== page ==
Another thing that my “Kill the Boomers. Save the Millennials.” poem does is speak to the current times. Just like Bob Dylan said “The Times They Are a-Changin’”. This is a way to use rhetoric to convey an argument. A key feature of rhetoric is that it speaks to issues in society. “In the 1980s, a rhizomatic spread of theory, research, and new pedagogy occurred, called by some the “social turn.”” (McComiskey 14). This idea brought writing forward as something that was shaped by society and could be used as an agent of change. I got the idea from my poem as a direct result of the way society was for the boomers and the way society is for the millennials. I channeled the frustrations of an entire generation.

On paper, my poem isn’t all that impressive. But when performed live, it is a sight to see. It resonates so strongly with a millennial audience. The poem was written to be performed. It was written to inspire my generation to come up with ideas on how to change our shitty situation. In order to understand rhetoric as an agent of change, all we have to do is look at politics. There are people who become President who are fucking awful. Look at Trump. How could anyone vote for him? He was a master at rhetoric. He stoked the fires of hate and had the people in the palm of his hand. He wasn’t afraid to say the hateful racist things that many people in America were thinking. He used carefully coded messages to instill violent racist ideologies in his followers.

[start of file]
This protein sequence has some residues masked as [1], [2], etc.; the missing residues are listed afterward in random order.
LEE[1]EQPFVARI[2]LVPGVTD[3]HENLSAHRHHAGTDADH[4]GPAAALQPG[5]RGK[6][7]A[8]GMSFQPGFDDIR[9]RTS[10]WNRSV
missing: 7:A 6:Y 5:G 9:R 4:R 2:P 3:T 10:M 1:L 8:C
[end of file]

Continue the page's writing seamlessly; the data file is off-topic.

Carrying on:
On the other side of the coin, you have people like Obama who used the power of rhetoric for good. Being the 1st Black President of America is no easy feat. Obama used powerful rhetoric that hasn’t been seen since the days of Martin Luther King. His message of hope and social change resonated with so many people. He inspired America to do the impossible through carefully crafted rhetoric.

There is much more to talk about in the field of rhetoric and composition. But we are out of time today on the T-Money show. We’ll see you next week.

Works Cited (Not properly formatted, I know >_<)

English Studies: An Introduction to the Discipline(s). CHAPTER TWO (Pp. 106-136). Rhetoric and Composition. JANICE M. LAUER Purdue University

Who Am I?